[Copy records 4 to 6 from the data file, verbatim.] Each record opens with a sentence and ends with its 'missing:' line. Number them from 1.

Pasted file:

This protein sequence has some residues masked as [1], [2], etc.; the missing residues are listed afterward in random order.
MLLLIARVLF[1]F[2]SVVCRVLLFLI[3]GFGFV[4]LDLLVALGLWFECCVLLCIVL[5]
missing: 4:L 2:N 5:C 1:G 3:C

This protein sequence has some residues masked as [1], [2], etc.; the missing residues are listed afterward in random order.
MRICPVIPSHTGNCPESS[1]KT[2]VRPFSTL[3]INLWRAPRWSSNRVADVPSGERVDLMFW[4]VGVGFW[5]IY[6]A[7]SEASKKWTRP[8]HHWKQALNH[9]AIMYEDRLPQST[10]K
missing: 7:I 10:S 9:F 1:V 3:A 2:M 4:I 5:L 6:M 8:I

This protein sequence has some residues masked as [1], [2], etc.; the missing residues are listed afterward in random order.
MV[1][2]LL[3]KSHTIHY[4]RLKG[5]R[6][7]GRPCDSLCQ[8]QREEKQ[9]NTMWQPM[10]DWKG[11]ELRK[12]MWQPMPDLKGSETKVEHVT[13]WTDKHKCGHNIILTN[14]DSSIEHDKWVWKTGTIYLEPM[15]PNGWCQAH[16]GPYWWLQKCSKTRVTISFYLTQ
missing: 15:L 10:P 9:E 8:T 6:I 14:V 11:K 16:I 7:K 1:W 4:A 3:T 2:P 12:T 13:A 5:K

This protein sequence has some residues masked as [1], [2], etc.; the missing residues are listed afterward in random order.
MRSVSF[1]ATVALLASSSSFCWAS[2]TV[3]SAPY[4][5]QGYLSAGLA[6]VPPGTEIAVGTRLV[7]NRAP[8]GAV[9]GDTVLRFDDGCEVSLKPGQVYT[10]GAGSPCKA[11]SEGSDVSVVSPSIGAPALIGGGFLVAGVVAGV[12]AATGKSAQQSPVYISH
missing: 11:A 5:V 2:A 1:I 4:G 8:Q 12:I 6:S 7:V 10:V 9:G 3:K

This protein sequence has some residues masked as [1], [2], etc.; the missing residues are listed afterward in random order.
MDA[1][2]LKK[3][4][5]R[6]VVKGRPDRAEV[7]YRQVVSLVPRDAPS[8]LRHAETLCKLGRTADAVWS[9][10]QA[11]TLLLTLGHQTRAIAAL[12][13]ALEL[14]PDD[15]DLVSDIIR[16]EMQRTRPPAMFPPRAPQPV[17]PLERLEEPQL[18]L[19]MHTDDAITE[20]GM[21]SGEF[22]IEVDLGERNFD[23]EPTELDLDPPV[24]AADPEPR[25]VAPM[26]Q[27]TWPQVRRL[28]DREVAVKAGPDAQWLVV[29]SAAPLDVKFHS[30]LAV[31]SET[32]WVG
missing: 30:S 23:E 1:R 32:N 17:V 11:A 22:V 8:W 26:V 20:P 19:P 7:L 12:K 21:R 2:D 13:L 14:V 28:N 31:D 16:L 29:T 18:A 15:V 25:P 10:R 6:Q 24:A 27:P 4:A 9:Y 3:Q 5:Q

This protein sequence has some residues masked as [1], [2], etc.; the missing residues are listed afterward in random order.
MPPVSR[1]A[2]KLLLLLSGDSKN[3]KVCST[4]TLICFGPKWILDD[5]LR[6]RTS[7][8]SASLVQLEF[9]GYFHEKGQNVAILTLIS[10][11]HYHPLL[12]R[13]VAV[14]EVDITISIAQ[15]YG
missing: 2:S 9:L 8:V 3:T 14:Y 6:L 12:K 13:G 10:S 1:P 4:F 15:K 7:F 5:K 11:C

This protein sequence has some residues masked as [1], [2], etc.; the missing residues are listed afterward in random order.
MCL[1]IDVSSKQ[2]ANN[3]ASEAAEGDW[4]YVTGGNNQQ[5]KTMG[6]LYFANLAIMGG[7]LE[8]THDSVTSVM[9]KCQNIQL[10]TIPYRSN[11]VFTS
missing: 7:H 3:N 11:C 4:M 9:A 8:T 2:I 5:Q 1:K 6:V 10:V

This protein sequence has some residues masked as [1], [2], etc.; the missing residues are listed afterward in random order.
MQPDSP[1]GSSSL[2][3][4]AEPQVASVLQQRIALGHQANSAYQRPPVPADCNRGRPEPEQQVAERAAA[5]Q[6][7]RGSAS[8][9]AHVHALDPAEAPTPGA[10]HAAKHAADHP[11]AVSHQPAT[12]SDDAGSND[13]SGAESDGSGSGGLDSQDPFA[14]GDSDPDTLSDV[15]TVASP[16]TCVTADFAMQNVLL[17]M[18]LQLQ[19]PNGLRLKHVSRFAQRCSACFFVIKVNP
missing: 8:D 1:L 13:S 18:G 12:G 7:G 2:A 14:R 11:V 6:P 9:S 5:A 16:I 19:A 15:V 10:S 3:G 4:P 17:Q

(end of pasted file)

This protein sequence has some residues masked as [1], [2], etc.; the missing residues are listed afterward in random order.
MRSVSF[1]ATVALLASSSSFCWAS[2]TV[3]SAPY[4][5]QGYLSAGLA[6]VPPGTEIAVGTRLV[7]NRAP[8]GAV[9]GDTVLRFDDGCEVSLKPGQVYT[10]GAGSPCKA[11]SEGSDVSVVSPSIGAPALIGGGFLVAGVVAGV[12]AATGKSAQQSPVYISH
missing: 11:A 5:V 2:A 1:I 4:G 8:Q 12:I 6:S 7:V 10:V 9:G 3:K

This protein sequence has some residues masked as [1], [2], etc.; the missing residues are listed afterward in random order.
MDA[1][2]LKK[3][4][5]R[6]VVKGRPDRAEV[7]YRQVVSLVPRDAPS[8]LRHAETLCKLGRTADAVWS[9][10]QA[11]TLLLTLGHQTRAIAAL[12][13]ALEL[14]PDD[15]DLVSDIIR[16]EMQRTRPPAMFPPRAPQPV[17]PLERLEEPQL[18]L[19]MHTDDAITE[20]GM[21]SGEF[22]IEVDLGERNFD[23]EPTELDLDPPV[24]AADPEPR[25]VAPM[26]Q[27]TWPQVRRL[28]DREVAVKAGPDAQWLVV[29]SAAPLDVKFHS[30]LAV[31]SET[32]WVG
missing: 30:S 23:E 1:R 32:N 17:V 11:A 22:V 8:W 26:V 20:P 19:P 7:L 12:K 21:R 2:D 13:L 14:V 28:N 31:D 16:L 29:T 18:A 15:V 25:P 10:R 6:Q 24:A 27:P 4:A 9:Y 3:Q 5:Q

This protein sequence has some residues masked as [1], [2], etc.; the missing residues are listed afterward in random order.
MPPVSR[1]A[2]KLLLLLSGDSKN[3]KVCST[4]TLICFGPKWILDD[5]LR[6]RTS[7][8]SASLVQLEF[9]GYFHEKGQNVAILTLIS[10][11]HYHPLL[12]R[13]VAV[14]EVDITISIAQ[15]YG
missing: 2:S 9:L 8:V 3:T 14:Y 6:L 12:K 13:G 10:S 1:P 4:F 15:K 7:F 5:K 11:C